DHBT Architecture Awards 2023
Exemplary conservation project or group skills
Winner: Hardwick Old Hall National Trust Hardwick & Stainsby Mill
Architect: Donald Insall Associates
Client: English Heritage
Hardwick Old Hall was a Great Elizabethan Country House largely constructed between 1587 and 1597. It now stands as a romantic ruin in the grounds of Hardwick Hall. The site is Grade I listed and a Scheduled Monument.
The site was closed to the public for 3 years due to stone and plaster falls found across the site. Insall won a competition in 2020, put out by English Heritage, to work on the project.
The project brief was to bring the site back into a state of repair that would allow it to be open to the public again while applying Sustainable Conservation Principles to the repair works across the site under Sustainable Conservation Strategy & Asset Management Plan (SCAMP) principles.
SCAMP is English Heritage’s sustainable approach to conservation that looks to bring property maintenance into a steady state that can be maintained. The main objectives were to arrest accelerated decay mechanisms, make the site safe and minimise future maintenance.
Insall first reviewed all the documentation and history that was available to get a full understanding of the site. They then carried out a full condition survey of the entire site over 5 days to gain full understanding of the condition and the active decay mechanisms that were affecting the site.
A feasibility study looked at new roofs and reinstatement of features to better protect the historic fabric.
Only the highest priority conservation repairs and some radical interventions were taken forward into the project. The chosen proposals were prioritised to high level areas, difficult to maintain areas, decay that might cause continued health and safety concerns and to arrest harmful active decay mechanisms affecting the most significant elements of the site. This resulted in a significant conservation and repair project that was carried out from 2021-2023 over three phases with a value of £1.3m.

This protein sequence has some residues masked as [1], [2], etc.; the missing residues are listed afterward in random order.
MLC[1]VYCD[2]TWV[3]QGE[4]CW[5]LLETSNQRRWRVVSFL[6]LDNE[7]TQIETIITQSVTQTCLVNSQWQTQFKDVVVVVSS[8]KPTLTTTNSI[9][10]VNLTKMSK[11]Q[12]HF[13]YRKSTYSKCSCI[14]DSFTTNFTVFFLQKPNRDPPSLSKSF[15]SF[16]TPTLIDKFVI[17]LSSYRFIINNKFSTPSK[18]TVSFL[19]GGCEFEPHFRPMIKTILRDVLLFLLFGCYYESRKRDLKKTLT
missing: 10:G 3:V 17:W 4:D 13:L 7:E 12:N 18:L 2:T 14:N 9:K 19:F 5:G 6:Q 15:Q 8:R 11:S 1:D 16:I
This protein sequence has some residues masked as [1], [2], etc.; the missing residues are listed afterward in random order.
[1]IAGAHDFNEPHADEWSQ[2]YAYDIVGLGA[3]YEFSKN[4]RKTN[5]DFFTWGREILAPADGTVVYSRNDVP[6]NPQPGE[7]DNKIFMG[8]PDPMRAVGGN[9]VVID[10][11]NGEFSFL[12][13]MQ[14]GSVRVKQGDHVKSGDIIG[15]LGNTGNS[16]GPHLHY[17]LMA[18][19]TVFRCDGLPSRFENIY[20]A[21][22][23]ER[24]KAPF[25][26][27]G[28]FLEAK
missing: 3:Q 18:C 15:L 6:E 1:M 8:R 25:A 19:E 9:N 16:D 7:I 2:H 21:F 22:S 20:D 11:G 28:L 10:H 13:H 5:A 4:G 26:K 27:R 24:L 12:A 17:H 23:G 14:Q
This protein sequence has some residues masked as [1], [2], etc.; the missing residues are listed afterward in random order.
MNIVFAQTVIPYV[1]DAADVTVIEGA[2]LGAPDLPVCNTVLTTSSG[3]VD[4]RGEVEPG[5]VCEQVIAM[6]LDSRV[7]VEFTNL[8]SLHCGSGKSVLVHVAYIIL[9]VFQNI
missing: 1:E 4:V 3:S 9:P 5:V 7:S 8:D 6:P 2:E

Conservation and Repair
The proposed repairs that were taken forward for the project following the findings of the condition survey were: stone repair, repointing, timber repairs, plaster repairs, new flaunchings, new timber balustrading, SPAB tiles repairs, limewashing, replacement timber lintels, shelter coating etc.
However, the most radical conservation technique employed for this project was the reinstatement of the external lime render to the west elevation of the Old Hall.
The west elevation sits high on the cliff edge and takes the brute force of the prevailing weather. The original lime render had generally long fallen away.
The now exposed soft sandstone has significantly eroded over the past 200 years to the extent that the internal chimney flues have become exposed to the exterior. This continual march of erosion was a structural concern for the 20+m high solid masonry wall. This wall also provides the structure for the most significant of the decorative plaster reliefs: Gog and Magog within the Great Hill Chamber.
This had been subject to continual moisture movement coming through the external masonry wall and subject to structural movement undermining the key between the plaster and sandstone.
The original external lime render was analysed and the proposed lime render mix was formulated to match the existing as close as possible with a limewash finish.
However, the original lime render was not completely restored in its entirety. It was understood that the lime render should not try to recreate the original smooth coated finish. The technical performance was prioritized over any goals of authentic reinstatement.
The application of the new lime harl was taken with the view that it should not be maintained by re-limewashing every few years like a typical lime render system. It was applied with the view of protecting the existing stone as a sacrificial layer that should protect the stone for hundreds of years before it falls away and require replacing again.
During the construction works SPAB Scholars and Fellows shadowed some the experienced conservators carrying specialist repairs during the project. As part of their national tour around the country, they were able to participate and carry out the repairs on site under the specialist conservators guidance to gain real construction experience of these techniques.
The main contractor also brought in new apprentices to work on the project to give them a once in a generation chance to be able to work on such a large conservation project to Hardwick Old Hall. They were able to work with Hot Lime and assist the stone masons on site, future disseminating the vital craft skills to the next generation who will be relied upon to carry out future works to these nationally important buildings.